Who is Nord Stream partnering with to ensure repair capabilities?
Nord Stream has secured the services of specialised offshore construction company Saipem as Main Repair Contractor (MRC).The MRC, together with Nord Stream’s own in-house technical specialist support, has conducted significant levels of detailed engineering to develop the necessary operational procedures and definition of equipment needs to ensure that, in the event of an incident, MRC is ‘ready to act’ to return the pipeline system back to full operational capacity.
Saipem has the inherent advantage that it was the main contractor involved in the construction of the offshore pipeline system and therefore has the familiarity. It can also potentially provide the necessary types of marine vessel spread to undertake recovery and repair of the damaged section of the pipeline.
Another significant element of the Nord Stream Repair Strategy is its membership to the Pipeline Repair and Subsea Intervention (PRSI) Pool, which is administered by Statoil. Through the membership, Nord Stream has access to a range of specialised services and equipment technically suited for performing large diameter subsea repairs, including a remotely operable habitat, pipeline support frames and auxiliary support systems which were already deployed for the hyperbaric weld tie-in of the 48 in. diameter pipeline sections.
Further suppliers were contracted to develop specialised equipment, among them Oil States Industries and TDW Offshore Services.
What special tools have been developed?
We have invested in the development of tools and are currently in the delivery and system integration testing (SIT) phases of a full complement of state of the art pipeline repair tools.
Specific tooling developed by TDW for Nord Stream AG includes SmartPlug isolation tools, pipeline recovery tools (PRT) with dewatering and pig catcher functionality and pipeline end sealing plugs (PEPs), all suited for 48 in. diameter. These would be used if major offshore repairs with the need to isolate sections of the pipeline.
Other specialist tooling and equipment developments through 2015 into 2016 include a clamp-on pig stopper and SmartPlug launcher (CPS/CSL), an activated sealing pig (ASP), subsea mechanical tie-in flange assemblies, as well as a liquid/gas separator.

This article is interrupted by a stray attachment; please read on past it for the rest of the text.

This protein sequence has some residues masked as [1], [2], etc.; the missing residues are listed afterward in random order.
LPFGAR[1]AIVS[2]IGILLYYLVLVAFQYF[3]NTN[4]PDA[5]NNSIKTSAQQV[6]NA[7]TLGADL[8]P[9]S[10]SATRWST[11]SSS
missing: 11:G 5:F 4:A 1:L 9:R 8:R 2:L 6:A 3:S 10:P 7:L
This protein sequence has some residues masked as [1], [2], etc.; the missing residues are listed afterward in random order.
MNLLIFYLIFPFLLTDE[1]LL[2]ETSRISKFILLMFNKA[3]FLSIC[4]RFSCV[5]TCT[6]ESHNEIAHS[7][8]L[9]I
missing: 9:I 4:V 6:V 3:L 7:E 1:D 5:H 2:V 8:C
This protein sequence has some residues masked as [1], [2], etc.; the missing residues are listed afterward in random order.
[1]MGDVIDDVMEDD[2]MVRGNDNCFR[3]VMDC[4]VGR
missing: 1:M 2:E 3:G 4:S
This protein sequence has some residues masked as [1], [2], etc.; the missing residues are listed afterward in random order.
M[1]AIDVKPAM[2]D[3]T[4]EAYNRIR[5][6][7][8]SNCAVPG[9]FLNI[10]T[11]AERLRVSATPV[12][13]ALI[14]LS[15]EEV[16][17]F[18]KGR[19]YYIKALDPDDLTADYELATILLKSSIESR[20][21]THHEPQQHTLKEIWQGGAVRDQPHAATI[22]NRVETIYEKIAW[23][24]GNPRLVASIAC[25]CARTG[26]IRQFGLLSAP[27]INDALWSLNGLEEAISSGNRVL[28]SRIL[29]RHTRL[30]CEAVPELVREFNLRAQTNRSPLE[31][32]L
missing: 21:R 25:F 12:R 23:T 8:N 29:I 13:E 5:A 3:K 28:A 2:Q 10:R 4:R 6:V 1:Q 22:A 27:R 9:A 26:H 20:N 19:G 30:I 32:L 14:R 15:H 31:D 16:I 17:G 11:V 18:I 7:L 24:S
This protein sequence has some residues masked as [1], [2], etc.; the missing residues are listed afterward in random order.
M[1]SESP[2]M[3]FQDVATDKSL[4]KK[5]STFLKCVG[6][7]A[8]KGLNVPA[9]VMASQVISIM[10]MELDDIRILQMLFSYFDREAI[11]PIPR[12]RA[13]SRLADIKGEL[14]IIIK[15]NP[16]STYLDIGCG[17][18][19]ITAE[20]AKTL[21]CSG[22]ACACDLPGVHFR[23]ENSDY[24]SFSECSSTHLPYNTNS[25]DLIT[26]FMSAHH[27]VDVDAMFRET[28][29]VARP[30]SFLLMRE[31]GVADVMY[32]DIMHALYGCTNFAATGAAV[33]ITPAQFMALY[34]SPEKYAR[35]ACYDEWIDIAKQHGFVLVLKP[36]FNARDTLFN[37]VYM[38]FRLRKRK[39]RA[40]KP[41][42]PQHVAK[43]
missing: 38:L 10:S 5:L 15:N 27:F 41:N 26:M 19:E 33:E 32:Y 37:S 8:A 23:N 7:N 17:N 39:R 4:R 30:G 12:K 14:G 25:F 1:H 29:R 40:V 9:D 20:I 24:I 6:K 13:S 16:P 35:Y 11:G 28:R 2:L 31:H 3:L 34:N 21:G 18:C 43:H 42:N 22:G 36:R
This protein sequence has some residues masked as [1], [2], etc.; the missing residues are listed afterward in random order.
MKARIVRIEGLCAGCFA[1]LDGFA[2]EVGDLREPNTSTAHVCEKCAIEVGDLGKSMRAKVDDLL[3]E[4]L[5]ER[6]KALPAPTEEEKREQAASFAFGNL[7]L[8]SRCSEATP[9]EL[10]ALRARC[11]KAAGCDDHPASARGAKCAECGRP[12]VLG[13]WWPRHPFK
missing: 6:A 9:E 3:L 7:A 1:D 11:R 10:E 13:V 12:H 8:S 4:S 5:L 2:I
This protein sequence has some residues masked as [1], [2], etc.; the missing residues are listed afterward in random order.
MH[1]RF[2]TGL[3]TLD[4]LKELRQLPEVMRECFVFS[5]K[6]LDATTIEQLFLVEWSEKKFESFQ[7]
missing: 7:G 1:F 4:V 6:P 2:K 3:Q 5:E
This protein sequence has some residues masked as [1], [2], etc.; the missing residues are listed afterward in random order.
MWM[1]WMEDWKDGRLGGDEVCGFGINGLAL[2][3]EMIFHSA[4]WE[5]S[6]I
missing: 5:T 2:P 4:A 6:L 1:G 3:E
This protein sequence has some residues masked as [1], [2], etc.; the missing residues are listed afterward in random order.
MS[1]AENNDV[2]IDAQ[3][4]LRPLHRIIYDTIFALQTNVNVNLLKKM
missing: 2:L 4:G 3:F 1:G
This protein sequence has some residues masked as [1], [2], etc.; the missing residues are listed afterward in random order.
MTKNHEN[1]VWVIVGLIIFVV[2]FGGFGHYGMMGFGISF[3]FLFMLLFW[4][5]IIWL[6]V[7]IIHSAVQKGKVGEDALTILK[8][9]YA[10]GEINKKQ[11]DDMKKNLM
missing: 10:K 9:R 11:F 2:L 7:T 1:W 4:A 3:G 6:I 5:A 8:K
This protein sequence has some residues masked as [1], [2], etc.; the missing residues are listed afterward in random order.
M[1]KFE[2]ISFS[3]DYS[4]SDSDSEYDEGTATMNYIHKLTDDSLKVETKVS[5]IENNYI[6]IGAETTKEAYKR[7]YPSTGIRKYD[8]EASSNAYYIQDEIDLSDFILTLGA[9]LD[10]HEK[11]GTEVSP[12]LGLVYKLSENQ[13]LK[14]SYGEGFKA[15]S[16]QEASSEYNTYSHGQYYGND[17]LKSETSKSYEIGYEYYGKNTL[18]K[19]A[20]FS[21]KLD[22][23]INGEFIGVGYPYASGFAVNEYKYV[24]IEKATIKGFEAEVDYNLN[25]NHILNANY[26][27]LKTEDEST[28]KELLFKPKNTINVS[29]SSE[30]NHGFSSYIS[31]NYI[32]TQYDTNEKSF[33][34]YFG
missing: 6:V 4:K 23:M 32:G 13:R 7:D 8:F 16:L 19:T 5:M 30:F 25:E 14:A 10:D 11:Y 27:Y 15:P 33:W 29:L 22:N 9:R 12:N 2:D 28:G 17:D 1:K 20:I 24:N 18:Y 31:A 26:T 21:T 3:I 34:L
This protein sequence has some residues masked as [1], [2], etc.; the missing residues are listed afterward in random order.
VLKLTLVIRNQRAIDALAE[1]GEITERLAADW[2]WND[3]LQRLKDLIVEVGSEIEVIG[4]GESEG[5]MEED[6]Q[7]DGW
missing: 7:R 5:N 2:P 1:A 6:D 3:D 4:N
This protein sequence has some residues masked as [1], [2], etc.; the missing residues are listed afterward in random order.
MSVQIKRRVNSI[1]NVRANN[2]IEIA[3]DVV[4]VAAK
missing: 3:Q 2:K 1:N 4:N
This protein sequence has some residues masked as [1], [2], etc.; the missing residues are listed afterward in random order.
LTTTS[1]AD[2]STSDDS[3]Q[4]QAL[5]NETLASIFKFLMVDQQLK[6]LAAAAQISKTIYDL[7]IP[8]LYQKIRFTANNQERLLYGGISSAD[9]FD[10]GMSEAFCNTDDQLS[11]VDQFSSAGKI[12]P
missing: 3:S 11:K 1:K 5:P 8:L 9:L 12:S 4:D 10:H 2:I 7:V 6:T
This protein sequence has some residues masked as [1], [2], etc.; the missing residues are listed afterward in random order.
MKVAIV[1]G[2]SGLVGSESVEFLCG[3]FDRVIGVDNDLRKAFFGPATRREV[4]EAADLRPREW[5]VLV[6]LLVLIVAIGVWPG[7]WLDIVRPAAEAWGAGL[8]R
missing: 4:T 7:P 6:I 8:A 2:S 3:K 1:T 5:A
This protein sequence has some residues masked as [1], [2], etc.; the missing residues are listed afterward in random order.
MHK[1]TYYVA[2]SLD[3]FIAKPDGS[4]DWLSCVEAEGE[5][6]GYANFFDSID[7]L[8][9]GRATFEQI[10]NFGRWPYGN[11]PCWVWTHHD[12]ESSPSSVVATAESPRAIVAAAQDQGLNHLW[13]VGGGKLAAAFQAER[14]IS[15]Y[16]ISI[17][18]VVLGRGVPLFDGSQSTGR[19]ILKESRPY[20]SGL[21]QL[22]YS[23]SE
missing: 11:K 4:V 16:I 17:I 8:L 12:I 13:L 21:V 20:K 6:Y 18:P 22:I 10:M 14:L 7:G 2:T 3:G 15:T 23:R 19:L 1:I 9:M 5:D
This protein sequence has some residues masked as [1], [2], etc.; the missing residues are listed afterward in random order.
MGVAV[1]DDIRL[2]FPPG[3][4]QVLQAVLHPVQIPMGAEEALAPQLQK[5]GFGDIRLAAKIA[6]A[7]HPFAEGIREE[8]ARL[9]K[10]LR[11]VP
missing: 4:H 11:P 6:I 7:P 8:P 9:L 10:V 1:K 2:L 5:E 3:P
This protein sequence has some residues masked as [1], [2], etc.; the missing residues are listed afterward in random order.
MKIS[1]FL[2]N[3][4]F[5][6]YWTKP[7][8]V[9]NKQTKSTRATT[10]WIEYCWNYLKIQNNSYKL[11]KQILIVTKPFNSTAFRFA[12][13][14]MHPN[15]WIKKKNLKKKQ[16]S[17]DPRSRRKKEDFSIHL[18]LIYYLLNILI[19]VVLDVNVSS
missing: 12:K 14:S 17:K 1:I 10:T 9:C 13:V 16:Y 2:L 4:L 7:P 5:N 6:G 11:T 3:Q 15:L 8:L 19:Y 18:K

We are also in the process of developing two structural and pressure containment pipeline repair clamps, which can be externally fitted over an area of damage in order to provide a permanent repair solution. Here we partnered with Oil States Industries. For the installation of the repair clamps, we designed a dedicated installation system, which suspends the clamp and positions it precisely over the pipeline for installation. It can be operated by ROV and can be used in depth up to 214 m.
Now that Nord Stream has been in operation for almost four years, what are the first learnings from a maintenance perspective?
The conditions in the Baltic Sea are certainly unique – as is our pipeline. Nord Stream is the longest large-diameter gas pipeline built to-date. However, the pipeline technology and maintenance have been tried and tested in the North Sea and elsewhere. So there were no surprises.
The results of our surveys show that the pipeline is in good condition: as expected, material integrity shows no sign of corrosion. The pipeline shows the expected signs of settling into the seabed from its own weight and slight shifts.
What we learned is that it has certainly paid off to start setting up organisational structures, find expert personnel and contract suppliers early on. Also important was to instil into the organisation a sense that the cause of integrity management and maintaining an asset goes beyond checking for corrosion but includes many functions within the company. Everyone is pulling in the same direction on this.
Written by Ruurd Hoekstra, Maintenance Director at Nord Stream AG and edited by Elizabeth Corner. This article was published in full in the August 2015 issue of World Pipelines. To read the full article, click here.
Click here to read part 1.
Read the article online at: https://www.worldpipelines.com/project-news/01012016/nord-stream-retrospective-part-2/